By Jody Matheson
Do you feel like Arguing?
Argue is a word that gives many connotations. In my life, argue has meant “to engage in a quarrel.” My parents would argue when I was a kid, at least until they were divorced. Is argue a bad word?
Of course not. Argue can also mean, “to put forth reasons for or against something.” When you go to court, you present your arguments. I will present my arguments now both for and against How to Argue Like Jesus.
I was hooked by the book title. I had visions of those old time books with quick ways to make friends or influence people. Could Jesus help me win domestic discussions? How will He help in my business career? To borrow a turn of phrase, one should never judge a book by its title.
In this case, the title seemed more hook than substance as the authors, Joe Carter and John Coleman, start the first three chapters spending a great deal of time explaining the three components of Aristotle’s rhetoric: logos, pathos, and ethos. While there is an explicit note in the introduction to clarify any implication that Jesus was a follower of Aristotle, the first three chapters come across as one trying to fit the Bible into Aristotle’s model than it does showing Jesus as a great communicator.
Mixing the parables and influence of “history’s greatest communicator” after examples such as Ronald Reagan’s speech on the Challenger space shuttle disaster take away from the powerful messages that the book is titled after. A simple tweaking of opening each chapter on the words of Christ rather than lesser examples would have kept a stronger sense of theme to the books title.
Contextually, this book is not an easy read. We are dropped right into the depth of the intricate details of Aristotle’s rhetoric. While I felt that many of the examples of Christ in this book don’t go far enough in their examination of Christ and the scriptures, I would also suggest that many of the examples take a leap of faith to follow. In an effort to find scripture to meet each of the descriptions, I submit that some of these examples may go too far.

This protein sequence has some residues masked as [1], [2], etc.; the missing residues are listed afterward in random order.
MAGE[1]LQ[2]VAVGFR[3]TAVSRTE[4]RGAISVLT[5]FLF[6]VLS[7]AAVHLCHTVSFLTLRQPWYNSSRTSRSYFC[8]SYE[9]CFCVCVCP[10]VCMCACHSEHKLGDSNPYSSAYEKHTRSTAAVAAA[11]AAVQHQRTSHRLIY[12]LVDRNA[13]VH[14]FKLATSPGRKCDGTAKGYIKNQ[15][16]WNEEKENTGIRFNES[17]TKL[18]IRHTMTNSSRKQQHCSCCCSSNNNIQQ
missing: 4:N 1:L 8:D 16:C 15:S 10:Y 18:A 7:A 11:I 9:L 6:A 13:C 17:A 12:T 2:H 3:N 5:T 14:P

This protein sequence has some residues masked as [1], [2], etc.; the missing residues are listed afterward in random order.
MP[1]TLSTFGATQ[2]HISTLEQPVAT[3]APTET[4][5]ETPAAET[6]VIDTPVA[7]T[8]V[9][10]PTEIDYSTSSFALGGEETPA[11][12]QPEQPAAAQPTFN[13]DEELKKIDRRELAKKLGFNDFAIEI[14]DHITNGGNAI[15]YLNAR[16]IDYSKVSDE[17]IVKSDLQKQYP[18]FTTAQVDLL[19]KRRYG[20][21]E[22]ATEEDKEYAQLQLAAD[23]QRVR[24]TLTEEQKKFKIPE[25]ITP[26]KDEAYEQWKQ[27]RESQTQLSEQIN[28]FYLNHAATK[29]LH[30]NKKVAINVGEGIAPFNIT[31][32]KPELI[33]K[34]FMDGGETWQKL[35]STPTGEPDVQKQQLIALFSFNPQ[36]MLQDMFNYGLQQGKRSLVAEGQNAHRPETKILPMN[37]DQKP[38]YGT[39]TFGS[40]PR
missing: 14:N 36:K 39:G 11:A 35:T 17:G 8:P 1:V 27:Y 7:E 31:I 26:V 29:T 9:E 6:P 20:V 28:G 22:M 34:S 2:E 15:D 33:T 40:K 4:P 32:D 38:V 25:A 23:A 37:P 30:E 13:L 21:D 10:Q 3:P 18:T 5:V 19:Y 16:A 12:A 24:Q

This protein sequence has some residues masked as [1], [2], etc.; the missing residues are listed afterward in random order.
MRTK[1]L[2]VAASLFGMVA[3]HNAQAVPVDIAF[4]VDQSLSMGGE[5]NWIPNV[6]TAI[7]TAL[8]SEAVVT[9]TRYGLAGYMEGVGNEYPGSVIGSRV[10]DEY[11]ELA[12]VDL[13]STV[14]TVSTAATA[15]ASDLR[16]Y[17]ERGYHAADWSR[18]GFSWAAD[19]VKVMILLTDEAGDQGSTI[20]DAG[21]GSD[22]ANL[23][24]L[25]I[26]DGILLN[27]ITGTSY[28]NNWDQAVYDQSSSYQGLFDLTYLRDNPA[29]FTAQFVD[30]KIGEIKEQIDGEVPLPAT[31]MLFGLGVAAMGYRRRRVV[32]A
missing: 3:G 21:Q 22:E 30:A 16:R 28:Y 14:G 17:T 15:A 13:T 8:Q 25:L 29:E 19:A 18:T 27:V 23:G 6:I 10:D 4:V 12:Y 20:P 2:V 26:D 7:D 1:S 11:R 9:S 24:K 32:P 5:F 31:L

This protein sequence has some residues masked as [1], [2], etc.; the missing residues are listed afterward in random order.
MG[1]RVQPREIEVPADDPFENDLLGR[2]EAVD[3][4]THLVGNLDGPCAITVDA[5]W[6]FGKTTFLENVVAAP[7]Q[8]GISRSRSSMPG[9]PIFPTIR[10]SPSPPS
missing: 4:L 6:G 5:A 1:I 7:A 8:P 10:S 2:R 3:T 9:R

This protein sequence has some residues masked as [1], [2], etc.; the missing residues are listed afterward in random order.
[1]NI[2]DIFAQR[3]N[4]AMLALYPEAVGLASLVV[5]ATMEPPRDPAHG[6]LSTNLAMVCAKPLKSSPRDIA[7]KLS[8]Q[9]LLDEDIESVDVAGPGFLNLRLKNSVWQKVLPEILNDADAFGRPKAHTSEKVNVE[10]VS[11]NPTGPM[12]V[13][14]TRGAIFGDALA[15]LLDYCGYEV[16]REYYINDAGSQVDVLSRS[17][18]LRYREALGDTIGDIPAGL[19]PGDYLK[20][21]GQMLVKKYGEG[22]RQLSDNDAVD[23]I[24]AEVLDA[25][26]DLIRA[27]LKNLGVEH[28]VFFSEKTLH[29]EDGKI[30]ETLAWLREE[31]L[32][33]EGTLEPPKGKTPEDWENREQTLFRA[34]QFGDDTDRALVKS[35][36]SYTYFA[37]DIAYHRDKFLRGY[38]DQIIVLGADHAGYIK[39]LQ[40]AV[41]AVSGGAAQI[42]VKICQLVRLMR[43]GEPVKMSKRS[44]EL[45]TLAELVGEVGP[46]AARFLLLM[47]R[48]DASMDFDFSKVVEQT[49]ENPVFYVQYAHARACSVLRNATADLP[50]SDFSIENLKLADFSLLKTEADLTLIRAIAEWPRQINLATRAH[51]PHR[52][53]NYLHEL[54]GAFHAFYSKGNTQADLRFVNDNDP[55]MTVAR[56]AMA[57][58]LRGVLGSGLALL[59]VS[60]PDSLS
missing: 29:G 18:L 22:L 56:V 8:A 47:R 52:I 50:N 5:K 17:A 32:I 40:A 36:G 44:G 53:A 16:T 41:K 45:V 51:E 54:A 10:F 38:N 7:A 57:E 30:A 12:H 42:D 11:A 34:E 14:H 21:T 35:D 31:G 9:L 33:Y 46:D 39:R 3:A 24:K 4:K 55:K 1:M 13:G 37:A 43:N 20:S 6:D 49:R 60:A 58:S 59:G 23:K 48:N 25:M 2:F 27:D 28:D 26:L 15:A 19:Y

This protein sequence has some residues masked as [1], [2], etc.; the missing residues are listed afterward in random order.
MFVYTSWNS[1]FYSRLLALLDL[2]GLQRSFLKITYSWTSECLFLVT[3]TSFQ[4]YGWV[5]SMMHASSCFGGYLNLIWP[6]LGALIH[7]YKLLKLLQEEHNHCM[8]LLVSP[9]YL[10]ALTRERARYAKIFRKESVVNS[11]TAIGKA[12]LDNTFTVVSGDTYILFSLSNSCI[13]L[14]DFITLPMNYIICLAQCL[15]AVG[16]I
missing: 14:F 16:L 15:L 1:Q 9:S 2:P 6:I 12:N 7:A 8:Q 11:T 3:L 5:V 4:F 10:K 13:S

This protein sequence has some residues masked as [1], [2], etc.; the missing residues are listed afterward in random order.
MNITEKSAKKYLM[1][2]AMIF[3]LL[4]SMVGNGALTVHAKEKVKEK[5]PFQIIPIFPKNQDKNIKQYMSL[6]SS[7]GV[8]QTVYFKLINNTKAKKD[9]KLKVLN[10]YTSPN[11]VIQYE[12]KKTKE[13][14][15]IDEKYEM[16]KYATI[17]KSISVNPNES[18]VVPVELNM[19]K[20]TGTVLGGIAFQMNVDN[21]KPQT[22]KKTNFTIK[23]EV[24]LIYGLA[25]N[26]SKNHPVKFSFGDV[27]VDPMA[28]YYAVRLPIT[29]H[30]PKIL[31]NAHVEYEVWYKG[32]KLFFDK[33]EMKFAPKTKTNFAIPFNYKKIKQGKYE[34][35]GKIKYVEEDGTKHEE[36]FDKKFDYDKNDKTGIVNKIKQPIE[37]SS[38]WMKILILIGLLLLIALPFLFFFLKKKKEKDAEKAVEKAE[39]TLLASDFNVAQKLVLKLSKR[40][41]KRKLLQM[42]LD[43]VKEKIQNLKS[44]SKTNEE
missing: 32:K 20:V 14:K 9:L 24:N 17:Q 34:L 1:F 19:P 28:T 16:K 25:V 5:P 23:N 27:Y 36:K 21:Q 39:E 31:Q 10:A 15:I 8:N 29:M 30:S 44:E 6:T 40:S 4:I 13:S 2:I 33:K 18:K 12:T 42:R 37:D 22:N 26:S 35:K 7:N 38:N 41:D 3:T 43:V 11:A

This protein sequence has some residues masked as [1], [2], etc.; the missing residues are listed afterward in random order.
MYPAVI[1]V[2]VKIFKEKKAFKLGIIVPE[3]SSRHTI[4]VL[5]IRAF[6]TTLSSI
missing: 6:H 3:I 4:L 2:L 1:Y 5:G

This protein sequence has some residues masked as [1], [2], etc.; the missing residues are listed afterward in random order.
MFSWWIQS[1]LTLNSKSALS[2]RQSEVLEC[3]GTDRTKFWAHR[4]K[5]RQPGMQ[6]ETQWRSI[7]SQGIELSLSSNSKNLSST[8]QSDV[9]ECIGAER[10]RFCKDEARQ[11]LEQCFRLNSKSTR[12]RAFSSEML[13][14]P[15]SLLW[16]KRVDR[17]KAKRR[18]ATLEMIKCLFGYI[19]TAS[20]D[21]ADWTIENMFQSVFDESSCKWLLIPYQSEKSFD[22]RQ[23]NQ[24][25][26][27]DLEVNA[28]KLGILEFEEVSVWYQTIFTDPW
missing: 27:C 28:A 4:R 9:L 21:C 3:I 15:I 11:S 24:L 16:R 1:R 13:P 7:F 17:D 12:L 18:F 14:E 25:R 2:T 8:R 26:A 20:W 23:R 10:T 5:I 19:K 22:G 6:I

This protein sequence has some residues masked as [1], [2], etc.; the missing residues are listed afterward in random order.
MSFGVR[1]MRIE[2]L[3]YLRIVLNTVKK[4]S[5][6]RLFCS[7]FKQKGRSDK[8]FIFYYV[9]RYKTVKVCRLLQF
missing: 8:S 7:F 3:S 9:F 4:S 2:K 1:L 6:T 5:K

How can one find an example for the subheading “Tactical Flaw: Making Yourself Real?” The authors admit that there are no instances in which Christ used weakness to win sympathy. However, “… the Gospels do provide an archetypical example of the second meaning [of ethos]: showing the sacrifice one has made for his audience.” The example given is the account of Christ washing his disciples feet in John 13. While this is an example of serving others, most Christians would look to a much stronger example of sacrifice through Christ going to the cross. Based on this example, the reader is asked to conclude that we should admit our weaknesses while not fearing to say, “I don’t know.” The logic used to make this leap in reasoning seemed a stretch.
Using worldly examples from modern times as relational points for Christ made me uncomfortable accepting the evidence. The authors speak about borrowing credibility from authoritative sources to increase your own. This topic begins with an illustration of the credibility of The New York Times. “If I am speaking on a subject, citing the Times can heighten the credibility of my argument.” This is followed by Christ’s example when quoting scripture to Satan during His temptation in the desert.
“Time and again Christ relies not on his own authority but on the authority of his sources, in this case God as reveled through Old Testament Scripture a source having great authority with Satan…”(82)
While not “wrong”, I’d certainly argue that the Lord quoting Holy Scripture to Satan is not the same as my quoting the New York Times.
It seems that in an effort to reach both Christians and non-Christians with this work, How To Argue Like Jesus has really missed the mark of Jesus’ greatest communicating tool: the effect of the Holy Spirit on our broken hearts in the person and words of Jesus Christ. While Christ is examined, Scripture itself feels ignored. Advice from the authors to “cite sources from popular culture” when working with kids, instead of exhorting us to use Jesus and the scriptural examples He’s given us leaves a mixed message to both audience types.
In the end, perhaps it all comes back to the title. An expectation is set that this book didn’t hold up to for me. I submit that this book is a terrifically written thorough examination of effective communication, illustrated through the examples of many great communicators in history, including Jesus.
But if I really want to learn about Jesus as the greatest communicator in history, I’ll recommend spending more time studying my Bible.
About the authors:
Joe Carter is the managing editor for Culture11, an online magazine. His personal blog, The Evangelical Outpost, was voted “Best Religious Blog” in the 2005 Weblog Awards and was named one of the “Best Spiritual Blogs” by Belief.net. Carter contributed to Crossway’s The New Media Frontier.
John Coleman was named the nation’s top overall intercollegiate speech competitor in 2004. After working for two years at a top management consulting firm, Coleman is currently pursuing an MBA/MPA at the Harvard Business School and Harvard Kennedy School.
Jody is a father of two from Canada where he works as a production coordinator for a local website. Eh?